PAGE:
10 Truly Terrifying Facts About Nuclear WeaponryLists, Science, Shocking
The world as we know it changed completely on August 6, 1945, when an American bomber was given orders to drop an atomic bomb on the Japanese near the end of World War 2. In fact, they dropped two bombs on the country, causing the nation to retreat and surrender for their lives following the devastation that was unleashed by our troops. The technology quickly became the most wanted item in the world, with countries across the globe seeking nuclear weapons to contend with the US. Today, nuclear weapons are a very real threat, though many governments are doing their best to cut down. Here are ten truly terrifying facts about nuclear weaponry.
A massive nuclear war could cause around 150 million tons worth of smoke to devastate the planet’s atmosphere. This would create a nuclear winter colder than the Ice Age.
An average, normal-sized nuclear weapon could detonate over the top of a city and burn away between 40 to 65 square miles worth of land and people within a single blink of an eye.
200 Million Pounds
Despite cutting back drastically on nuclear weapons, the United States’ biggest nuclear bomb has a combined power of 200 million pounds worth of high explosives.
The Tsar Bomba is a Russian nuclear weapon known for being the most powerful nuke in the entire world. It had a cumulative power of at least 50 megatons worth of TNT.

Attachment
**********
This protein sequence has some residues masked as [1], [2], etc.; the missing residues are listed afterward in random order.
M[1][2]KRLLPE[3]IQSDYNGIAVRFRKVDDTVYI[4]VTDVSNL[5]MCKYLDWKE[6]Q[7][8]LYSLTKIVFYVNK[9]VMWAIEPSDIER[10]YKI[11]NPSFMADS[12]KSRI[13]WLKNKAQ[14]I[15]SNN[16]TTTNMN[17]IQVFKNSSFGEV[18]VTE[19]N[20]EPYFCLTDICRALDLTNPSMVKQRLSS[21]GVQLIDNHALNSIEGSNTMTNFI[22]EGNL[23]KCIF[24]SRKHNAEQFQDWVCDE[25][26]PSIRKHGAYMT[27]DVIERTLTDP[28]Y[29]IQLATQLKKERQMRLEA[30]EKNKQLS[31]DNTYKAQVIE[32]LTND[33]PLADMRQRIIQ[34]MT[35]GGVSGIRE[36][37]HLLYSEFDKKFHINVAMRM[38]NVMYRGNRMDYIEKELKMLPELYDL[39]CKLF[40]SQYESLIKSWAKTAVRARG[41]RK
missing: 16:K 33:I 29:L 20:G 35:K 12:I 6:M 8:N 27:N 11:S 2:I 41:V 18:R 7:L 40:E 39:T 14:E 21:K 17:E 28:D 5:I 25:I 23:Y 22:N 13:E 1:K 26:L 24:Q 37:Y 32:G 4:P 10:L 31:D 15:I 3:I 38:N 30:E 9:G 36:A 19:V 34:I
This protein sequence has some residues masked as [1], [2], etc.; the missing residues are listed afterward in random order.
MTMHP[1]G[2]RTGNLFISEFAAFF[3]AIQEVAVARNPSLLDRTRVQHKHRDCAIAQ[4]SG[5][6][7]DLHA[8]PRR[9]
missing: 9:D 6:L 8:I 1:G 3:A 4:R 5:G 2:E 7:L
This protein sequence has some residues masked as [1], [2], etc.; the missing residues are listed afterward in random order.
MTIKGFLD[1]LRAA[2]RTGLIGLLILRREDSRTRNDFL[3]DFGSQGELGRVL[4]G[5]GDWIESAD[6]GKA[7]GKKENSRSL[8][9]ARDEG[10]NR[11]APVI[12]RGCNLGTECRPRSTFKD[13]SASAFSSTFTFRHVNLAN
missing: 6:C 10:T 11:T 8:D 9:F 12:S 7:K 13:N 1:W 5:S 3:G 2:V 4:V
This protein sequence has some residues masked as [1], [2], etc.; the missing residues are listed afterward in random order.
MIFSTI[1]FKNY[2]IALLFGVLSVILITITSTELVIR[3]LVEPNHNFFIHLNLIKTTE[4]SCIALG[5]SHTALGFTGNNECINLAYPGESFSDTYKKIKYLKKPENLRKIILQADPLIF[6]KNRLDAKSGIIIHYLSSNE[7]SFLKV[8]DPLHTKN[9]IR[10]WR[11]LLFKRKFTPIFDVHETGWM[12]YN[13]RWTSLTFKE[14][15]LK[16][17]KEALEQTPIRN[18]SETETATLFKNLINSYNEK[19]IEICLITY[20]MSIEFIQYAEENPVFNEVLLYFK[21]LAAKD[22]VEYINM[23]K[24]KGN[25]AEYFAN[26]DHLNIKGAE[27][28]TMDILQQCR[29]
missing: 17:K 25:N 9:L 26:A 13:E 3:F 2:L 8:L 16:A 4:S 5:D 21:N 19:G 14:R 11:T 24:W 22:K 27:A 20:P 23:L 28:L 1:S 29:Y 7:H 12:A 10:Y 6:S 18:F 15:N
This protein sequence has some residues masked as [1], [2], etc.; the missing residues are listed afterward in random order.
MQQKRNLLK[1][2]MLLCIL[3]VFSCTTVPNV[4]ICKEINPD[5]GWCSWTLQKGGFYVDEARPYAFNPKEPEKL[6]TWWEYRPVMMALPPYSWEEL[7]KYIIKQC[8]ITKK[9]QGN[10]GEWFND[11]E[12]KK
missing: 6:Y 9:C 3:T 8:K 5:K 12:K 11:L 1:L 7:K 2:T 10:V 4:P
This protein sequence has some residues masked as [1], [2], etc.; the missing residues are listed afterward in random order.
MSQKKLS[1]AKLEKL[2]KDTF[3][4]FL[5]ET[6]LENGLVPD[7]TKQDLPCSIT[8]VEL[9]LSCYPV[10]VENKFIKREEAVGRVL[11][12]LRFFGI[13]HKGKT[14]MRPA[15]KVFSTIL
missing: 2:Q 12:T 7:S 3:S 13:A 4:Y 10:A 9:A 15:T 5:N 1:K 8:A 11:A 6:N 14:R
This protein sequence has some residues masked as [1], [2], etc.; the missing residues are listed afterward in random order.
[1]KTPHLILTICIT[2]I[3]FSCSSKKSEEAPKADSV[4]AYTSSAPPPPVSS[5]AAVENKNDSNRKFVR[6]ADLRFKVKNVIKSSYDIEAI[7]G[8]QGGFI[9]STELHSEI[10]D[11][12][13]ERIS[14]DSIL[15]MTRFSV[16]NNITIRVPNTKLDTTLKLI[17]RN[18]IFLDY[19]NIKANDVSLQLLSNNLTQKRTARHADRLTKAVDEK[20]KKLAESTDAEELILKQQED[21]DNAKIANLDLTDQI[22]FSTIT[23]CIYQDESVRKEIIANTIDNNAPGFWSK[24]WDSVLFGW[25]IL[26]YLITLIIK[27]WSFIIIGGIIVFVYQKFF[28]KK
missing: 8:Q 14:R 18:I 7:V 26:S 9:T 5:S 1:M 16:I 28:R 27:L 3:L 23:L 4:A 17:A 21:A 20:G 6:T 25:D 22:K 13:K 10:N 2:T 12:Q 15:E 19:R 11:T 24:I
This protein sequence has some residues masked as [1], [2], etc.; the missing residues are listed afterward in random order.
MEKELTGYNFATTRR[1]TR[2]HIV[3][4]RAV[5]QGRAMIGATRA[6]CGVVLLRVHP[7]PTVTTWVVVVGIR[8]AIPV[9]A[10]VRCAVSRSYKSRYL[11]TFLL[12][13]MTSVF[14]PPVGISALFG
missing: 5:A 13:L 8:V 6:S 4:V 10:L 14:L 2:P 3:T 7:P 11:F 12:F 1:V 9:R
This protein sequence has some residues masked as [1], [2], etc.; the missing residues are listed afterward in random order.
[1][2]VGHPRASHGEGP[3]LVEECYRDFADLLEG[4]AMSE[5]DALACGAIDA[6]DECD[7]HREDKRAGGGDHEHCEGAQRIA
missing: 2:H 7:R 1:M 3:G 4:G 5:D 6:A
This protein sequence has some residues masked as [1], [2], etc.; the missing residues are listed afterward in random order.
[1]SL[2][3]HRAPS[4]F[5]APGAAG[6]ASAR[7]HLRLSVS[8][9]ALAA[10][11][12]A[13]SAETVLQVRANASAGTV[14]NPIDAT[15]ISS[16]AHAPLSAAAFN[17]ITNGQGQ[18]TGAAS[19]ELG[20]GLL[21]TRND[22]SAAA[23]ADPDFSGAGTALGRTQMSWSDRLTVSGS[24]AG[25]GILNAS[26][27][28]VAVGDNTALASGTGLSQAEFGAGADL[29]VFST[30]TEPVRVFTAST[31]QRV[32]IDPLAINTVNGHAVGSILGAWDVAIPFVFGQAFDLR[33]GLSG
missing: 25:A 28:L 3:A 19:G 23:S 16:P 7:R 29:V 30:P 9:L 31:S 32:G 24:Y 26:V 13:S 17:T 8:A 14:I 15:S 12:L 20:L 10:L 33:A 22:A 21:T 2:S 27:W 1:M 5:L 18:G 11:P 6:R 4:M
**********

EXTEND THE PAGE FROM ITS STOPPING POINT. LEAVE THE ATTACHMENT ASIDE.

Apparently, both the United States and Russia have a stockpile of thousands of nuclear warheads all on high alert. This means they are prepared for launch within mere minutes.
A total of eight countries, including the United States, United Kingdom, France, China, India, Pakistan, Russia, and North Korea have been declared nuclear states. Three other countries are suspected, but remain undeclared.
The US has conducted thousands of tests with nuclear weapons between 1945 and 1992. Some 6,000 people will die of thyroid cancer from the radiation during these tests.
The combined detonations of both Hiroshima and Nagasaki are said to have killed around 120,000 people. This caused the immediate surrender from Emperor Hirohito.
Within the United States, since 1951 over 67,500 nuclear missiles have been produced by the government.
The unfortunate aftermath of nuclear explosions are deadly and far-reaching. Radioactive fallout from the Chernobyl explosion, for example, reached both Wales and Scotland.